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Level Five > Number and Algebra

# The Great Race

Keywords:
Student Activity:

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Achievement Objectives:

Achievement Objective: Use rates and ratios.

Purpose:

This is a level 5 number activity from the Figure It Out series. It relates to Stage 8 of the Number Framework.

Specific Learning Outcomes:

calculate speeds

compare the position of object moving at different rates

Description of mathematics:

Use this activity to help students:
• consolidate and apply a range of multiplicative strategies (stage 7)
• solve problems with the use of fractions, proportions, and ratios (stages 7 and 8).

Required Resource Materials:
FIO, Level 3+, Proportional Reasoning, The Great Race, pages 22-23
Cardboard and chalk
Square grid paper or a computer spreadsheet
2 classmates
Activity:

Like the previous activity, this one requires students to compare the progress of two objects (this time, cars) moving at different speeds. It is more straightforward in that the race takes place on a straight track but more complex in that each car stops and starts for various periods and one changes speed part-way through.
Because there are quite a few details to absorb, students need to make sure that they read the information carefully and interpret it correctly. One way of making sure that they do this is to put them in groups of three as for question 2 and have them read the activity through and then recount the details to each other without referring to the book. Other members of the group can then ask questions (especially about meaning), supply missing details, and correct errors. At the end, every detail is cross-checked against the book, and the group is ready to go. Alternatively, you may want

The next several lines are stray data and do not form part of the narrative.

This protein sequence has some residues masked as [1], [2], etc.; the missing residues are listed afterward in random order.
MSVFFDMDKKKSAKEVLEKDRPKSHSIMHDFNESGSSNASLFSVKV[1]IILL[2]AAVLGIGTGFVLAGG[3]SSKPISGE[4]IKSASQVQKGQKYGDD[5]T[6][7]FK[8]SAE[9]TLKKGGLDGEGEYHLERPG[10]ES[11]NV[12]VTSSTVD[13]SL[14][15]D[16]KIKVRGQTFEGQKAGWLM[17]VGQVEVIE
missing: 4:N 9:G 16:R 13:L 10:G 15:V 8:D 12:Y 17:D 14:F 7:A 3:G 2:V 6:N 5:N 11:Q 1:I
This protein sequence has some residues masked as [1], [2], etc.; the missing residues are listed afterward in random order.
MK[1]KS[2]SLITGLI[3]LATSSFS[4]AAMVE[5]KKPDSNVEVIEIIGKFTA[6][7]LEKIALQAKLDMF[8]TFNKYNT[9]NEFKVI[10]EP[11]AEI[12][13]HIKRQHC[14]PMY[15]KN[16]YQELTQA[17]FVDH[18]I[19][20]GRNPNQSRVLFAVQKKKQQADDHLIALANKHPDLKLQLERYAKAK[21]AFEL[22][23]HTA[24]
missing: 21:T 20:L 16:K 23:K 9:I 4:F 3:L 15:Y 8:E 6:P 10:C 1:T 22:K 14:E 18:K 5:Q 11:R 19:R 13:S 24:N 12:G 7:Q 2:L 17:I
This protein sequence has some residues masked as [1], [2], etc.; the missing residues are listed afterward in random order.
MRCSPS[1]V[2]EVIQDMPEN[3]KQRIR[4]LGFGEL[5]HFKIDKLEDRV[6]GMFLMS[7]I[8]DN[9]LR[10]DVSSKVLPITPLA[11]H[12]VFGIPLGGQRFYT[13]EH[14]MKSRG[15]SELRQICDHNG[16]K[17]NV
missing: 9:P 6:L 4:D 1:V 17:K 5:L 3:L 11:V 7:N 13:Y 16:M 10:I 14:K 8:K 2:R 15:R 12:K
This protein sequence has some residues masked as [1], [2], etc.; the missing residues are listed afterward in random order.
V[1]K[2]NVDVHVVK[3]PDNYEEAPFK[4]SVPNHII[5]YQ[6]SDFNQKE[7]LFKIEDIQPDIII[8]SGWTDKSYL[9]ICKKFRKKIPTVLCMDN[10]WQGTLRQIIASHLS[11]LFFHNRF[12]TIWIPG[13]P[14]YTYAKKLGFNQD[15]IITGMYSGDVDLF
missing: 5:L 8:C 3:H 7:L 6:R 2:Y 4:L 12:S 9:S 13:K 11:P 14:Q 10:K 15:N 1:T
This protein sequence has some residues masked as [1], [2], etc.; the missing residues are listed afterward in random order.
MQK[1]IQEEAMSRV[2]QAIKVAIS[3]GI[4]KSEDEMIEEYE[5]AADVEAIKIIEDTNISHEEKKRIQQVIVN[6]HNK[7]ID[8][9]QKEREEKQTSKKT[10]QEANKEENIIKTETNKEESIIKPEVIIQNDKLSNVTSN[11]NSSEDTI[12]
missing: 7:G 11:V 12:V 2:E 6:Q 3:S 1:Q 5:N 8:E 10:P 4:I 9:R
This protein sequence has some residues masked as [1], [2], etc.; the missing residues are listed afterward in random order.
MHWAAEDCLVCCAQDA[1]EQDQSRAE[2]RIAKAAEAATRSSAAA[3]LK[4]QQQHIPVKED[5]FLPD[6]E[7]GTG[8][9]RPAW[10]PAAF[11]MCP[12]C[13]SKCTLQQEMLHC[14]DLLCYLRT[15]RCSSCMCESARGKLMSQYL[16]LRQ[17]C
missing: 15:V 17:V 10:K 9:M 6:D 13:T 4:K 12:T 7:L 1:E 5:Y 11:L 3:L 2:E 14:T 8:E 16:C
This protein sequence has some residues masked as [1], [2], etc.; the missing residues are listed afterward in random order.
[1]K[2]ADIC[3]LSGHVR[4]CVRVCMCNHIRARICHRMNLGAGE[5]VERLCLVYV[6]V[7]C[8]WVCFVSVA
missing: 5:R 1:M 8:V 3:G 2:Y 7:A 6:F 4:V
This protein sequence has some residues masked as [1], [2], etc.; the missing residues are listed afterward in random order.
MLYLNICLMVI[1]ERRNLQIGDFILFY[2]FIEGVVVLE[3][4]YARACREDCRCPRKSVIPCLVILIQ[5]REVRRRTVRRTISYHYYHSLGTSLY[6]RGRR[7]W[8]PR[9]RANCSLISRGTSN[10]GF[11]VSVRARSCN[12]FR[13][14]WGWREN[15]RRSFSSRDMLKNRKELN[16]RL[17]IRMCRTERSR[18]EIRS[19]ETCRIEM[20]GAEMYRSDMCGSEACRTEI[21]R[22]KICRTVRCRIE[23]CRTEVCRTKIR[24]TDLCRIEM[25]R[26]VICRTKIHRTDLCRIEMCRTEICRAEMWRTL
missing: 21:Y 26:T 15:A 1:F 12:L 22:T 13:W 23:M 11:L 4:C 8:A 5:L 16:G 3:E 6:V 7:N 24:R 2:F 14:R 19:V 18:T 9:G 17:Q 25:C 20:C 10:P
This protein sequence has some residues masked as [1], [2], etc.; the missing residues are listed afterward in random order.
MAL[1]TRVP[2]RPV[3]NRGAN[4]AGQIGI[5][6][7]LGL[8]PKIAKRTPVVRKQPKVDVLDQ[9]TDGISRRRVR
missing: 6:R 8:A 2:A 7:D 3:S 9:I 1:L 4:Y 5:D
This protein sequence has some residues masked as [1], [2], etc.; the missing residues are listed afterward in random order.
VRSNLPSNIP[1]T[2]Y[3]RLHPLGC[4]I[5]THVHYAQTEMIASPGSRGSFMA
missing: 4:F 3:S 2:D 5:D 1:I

to get everyone together for a final sharing and briefing.
The race starts at 5:00 a.m., but Sunlight Sprinter (SS) only operates from 6:00 a.m., so Pedal Power Plus (PPP) is able to get a 1 hour head start. As PPP travels 25 km in 1 hour, the answer to question 1a is 25 km.
Questions 1b and 1c require students to work out how many hours each car spends travelling and to multiply these by the number of kilometres they cover each hour. Students should not use calculators for these calculations.
Question 2a is a practical activity in which students model the race on a scaled-down track chalked on the school asphalt. The scale suggested is 1 cm to 1 km (1 : 100 000), which means that each group of students needs to measure and mark a track that is 1 000 cm (10 m) in length. A straight line will do for the track, with a start line at one end and a finish line at the other, like this:

Given that the the two cars finish very close together, it is important that the 10 m is measured accurately.
Each group needs to cut out three strips of card as described in the student book. As for the track, their lengths need to be measured accurately. (The width doesn’t matter.) The strips represent the scale distance that the cars will travel in 1 hour. Two are needed for PPP because it travels at one speed for the first part of the race and a slower speed for the second part.
Make sure that your students fully understand the relationship between the cars, the strips, and the length of the track.
The race is controlled by the “time keeper” (one of the three people in each group), who gives the instructions and checks to see that they are followed. The other two members of the group are the “drivers” of the cars. The two cars follow the line that represents the track, one on either side of it.
When the time keeper says “6.00 a.m.”, the driver of PPP lays their 25 km strip on their side of the track, marks off its length with chalk, and writes the time. The driver of SS does nothing, because, as at 6.00 a.m., their car has still not started. When the chalking is finished, the time keeper says “7.00 a.m.”. At that point, the driver of PPP measures off a second 25 km length, marks the distance, and writes the time. At the same time, the driver of SS measures off a 30 km length and marks the distance and time. The chalk marks should now show clearly that, at 7.00 a.m., PPP has travelled 2 x 25 = 50 km and SS has travelled 1 x 30 = 30 km. Here is what the track